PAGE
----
An LBO model is a financial tool typically built in Excel to evaluate a leveraged buyout (LBO) transaction, which is the acquisition of a company that is funded using a significant amount of debt. Both the assets of a company being acquired and those of the acquiring company are used as collateral for the financing.
The buyer typically wishes to invest the smallest possible amount of equity and fund the balance of the purchase price with debt or other non-equity sources. The aim of the LBO model is to enable investors to properly assess the transaction and earn the highest possible risk-adjusted internal rate of return (IRR). Learn more in CFI’s LBO Modeling Course!
In an LBO, the goal of the investing company or buyer is to make high returns on their equity investment, using debt to increase the potential returns. The acquiring firm determines if an investment is worth pursuing by calculating the expected internal rate of return (IRR), where the minimum is typically considered 30% and above.
The IRR rate may sometimes be as low as 20% for larger deals or when the economy is unfavorable. After the acquisition, the debt/equity ratio is usually greater than 1-2x since the debt constitutes 50-90% of the purchase price. The company’s cash flow is used to pay the outstanding debt.
Structure of an LBO Model
In a leveraged buyout, the investors (private equity or LBO Firm) form a new entity that they use to acquire the target company. After a buyout, the target becomes a subsidiary of the new company, or the two entities merge to form one company.
Capital Structure in an LBO Model
Capital structure in a Leveraged Buyout (LBO) refers to the components of financing that are used in purchasing a target company. Although each LBO is structured differently, the capital structure is usually similar in most newly-purchased companies, with the largest percentage of LBO financing being debt. The typical capital structure is financing with the cheapest and less risky first, followed by other available options.
An LBO capital structure may include the following:
Bank debt is also referred to as senior debt, and it is the cheapest financing instrument used to acquire a target company in a leveraged buyout, accounting for 50%-80% of an LBO’s capital structure. It has a lower interest rate than other financing instruments, making it the most preferred by investors.
However, bank debts come with covenants and limitations that restrict a company from paying dividends to shareholders, raising additional bank debts, and acquiring other companies while the debt is active. Bank debts typically come with a payback time of 5 to 10 years. If the company liquidates before the debt is fully paid, bank debts get paid off first.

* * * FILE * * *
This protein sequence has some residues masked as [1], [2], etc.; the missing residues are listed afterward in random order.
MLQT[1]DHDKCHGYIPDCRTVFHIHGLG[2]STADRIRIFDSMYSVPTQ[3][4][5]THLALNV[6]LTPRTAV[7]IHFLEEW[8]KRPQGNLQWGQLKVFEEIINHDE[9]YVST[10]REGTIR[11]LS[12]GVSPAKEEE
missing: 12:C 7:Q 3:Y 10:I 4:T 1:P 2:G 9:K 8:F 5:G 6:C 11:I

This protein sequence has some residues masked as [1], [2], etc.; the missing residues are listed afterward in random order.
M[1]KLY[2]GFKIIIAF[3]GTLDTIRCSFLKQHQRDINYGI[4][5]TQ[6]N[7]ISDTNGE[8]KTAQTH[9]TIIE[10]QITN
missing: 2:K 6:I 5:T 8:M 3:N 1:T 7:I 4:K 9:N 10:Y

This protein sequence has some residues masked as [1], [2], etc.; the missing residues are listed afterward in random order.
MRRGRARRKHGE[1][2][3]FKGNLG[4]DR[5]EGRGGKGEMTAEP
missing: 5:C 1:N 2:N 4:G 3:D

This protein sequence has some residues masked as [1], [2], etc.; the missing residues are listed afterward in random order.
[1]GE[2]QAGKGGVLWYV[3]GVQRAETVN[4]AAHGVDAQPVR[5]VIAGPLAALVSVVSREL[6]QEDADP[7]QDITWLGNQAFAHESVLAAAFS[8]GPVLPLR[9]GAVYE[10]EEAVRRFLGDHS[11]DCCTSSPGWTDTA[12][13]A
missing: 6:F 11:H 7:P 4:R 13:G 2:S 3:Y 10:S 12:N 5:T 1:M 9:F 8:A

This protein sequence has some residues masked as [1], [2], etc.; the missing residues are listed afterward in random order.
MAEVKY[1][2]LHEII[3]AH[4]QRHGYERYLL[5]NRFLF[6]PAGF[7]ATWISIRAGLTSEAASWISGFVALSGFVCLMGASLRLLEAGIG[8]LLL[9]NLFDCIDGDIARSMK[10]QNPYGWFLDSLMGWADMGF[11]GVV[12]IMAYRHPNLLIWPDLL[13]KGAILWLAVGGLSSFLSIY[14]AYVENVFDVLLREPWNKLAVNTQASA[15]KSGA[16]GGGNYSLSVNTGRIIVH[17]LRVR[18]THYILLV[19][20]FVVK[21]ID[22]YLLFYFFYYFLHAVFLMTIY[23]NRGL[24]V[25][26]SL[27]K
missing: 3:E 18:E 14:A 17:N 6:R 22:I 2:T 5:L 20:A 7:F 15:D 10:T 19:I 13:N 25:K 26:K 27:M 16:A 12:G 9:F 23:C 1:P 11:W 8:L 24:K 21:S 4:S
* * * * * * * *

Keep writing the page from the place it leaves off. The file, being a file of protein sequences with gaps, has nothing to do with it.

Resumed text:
High Yield Debt/Subordinated Debt
High yield debt is typically unsecured debt and carries a high interest rate that compensates the investors for risking their money. They have less restrictive limitations or covenants than there are in bank debts. In the event of a liquidation, high yield debt is paid before equity holders, but after the bank debt. The debt can be raised in the public debt market or private institutional market. Its payback period is typically 8 to 10 years, with a bullet repayment and early repayment options.
Mezzanine debt is a small middle layer in the LBO capital structure that is a hybrid of debt and equity and is junior or subordinate to other debt financing options. It is often financed by hedge funds and private equity investors and comes with a higher interest rate than bank debt and high-yield debt.
Mezzanine debt takes the form of a high yield debt with an option to purchase a stock at a specific price in the future as a way of boosting investor returns commensurate with the risk involved. It allows early repayment options and bullet payments just like high yield debt. During a liquidation, mezzanine debt is paid after other debts have been settled, but before equity shareholders are paid.
Equity comprises 20-30% of LBO financing, depending on the deal. It represents the private equity fund’s capital and attracts a high interest rate due to the risk involved. In the case of a liquidation, the equity shareholders are paid last, after all the debt has been settled. If the company defaults on payments, the equity shareholders may not receive any returns on their investments.
One of the keys to building an LBO model is making sure the credit metrics and debt covenants work for the deal. In the screenshot below, you will see how an analyst would model the credit metrics for this leveraged buyout.
The private equity firm (aka, the financial sponsor) in the transaction will build the LBO model to determine how much debt they can strap on the business without blowing through the debt covenants and credit metrics they know the lenders will impose.
The ultimate goal of the model is to determine what the internal rate of return is for the sponsor (the private equity firm buying the business). Due to the high degree of leverage used in the transaction, the IRR to equity investors will be much higher than the return to debt investors.
The model will calculate both the levered and unlevered rates of return to assess how big the advantage of leverage is to the private equity firm.
The sponsor’s IRR will usually be tested for a range of values in a process called sensitivity analysis, which calculates different outcomes as assumptions and inputs change. The most common assumptions to change are the EV/EBITDA acquisition multiple, the EV/EBITDA exit multiple, and the amount of debt used.
Below is an example of sensitivity analysis demonstrating the various IRRs and cash-on-cash returns, based on changes in assumptions.